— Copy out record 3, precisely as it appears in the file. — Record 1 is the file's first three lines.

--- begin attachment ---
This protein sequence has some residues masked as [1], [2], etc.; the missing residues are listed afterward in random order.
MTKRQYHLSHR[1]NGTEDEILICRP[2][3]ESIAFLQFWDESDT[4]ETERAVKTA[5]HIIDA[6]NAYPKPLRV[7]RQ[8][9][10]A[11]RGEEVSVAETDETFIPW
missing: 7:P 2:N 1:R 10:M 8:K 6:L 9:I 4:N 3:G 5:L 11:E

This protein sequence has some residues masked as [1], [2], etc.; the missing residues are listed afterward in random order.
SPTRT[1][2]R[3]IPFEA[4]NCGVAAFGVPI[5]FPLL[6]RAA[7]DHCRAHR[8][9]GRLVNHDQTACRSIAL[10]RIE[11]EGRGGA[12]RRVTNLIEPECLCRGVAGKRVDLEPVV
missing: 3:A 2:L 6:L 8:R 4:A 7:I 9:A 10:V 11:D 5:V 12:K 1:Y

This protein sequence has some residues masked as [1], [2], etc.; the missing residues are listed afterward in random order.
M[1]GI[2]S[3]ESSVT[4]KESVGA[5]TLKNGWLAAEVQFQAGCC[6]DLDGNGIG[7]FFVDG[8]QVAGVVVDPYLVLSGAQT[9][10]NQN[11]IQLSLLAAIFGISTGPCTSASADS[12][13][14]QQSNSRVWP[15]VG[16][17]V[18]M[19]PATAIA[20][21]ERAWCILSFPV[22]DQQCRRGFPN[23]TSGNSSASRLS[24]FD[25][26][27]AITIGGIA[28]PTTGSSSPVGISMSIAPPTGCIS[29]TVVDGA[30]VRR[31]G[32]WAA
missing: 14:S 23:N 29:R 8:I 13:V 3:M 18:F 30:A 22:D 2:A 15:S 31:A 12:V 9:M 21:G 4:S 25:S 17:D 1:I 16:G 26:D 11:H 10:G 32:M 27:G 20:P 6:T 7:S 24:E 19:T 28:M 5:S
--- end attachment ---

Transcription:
This protein sequence has some residues masked as [1], [2], etc.; the missing residues are listed afterward in random order.
M[1]GI[2]S[3]ESSVT[4]KESVGA[5]TLKNGWLAAEVQFQAGCC[6]DLDGNGIG[7]FFVDG[8]QVAGVVVDPYLVLSGAQT[9][10]NQN[11]IQLSLLAAIFGISTGPCTSASADS[12][13][14]QQSNSRVWP[15]VG[16][17]V[18]M[19]PATAIA[20][21]ERAWCILSFPV[22]DQQCRRGFPN[23]TSGNSSASRLS[24]FD[25][26][27]AITIGGIA[28]PTTGSSSPVGISMSIAPPTGCIS[29]TVVDGA[30]VRR[31]G[32]WAA
missing: 14:S 23:N 29:R 8:I 13:V 3:M 18:F 30:A 22:D 2:A 15:S 31:A 12:V 9:M 21:G 4:S 25:S 17:D 1:I 16:G 26:D 11:H 10:G 32:M 27:G 20:P 6:T 7:S 24:E 19:T 28:M 5:S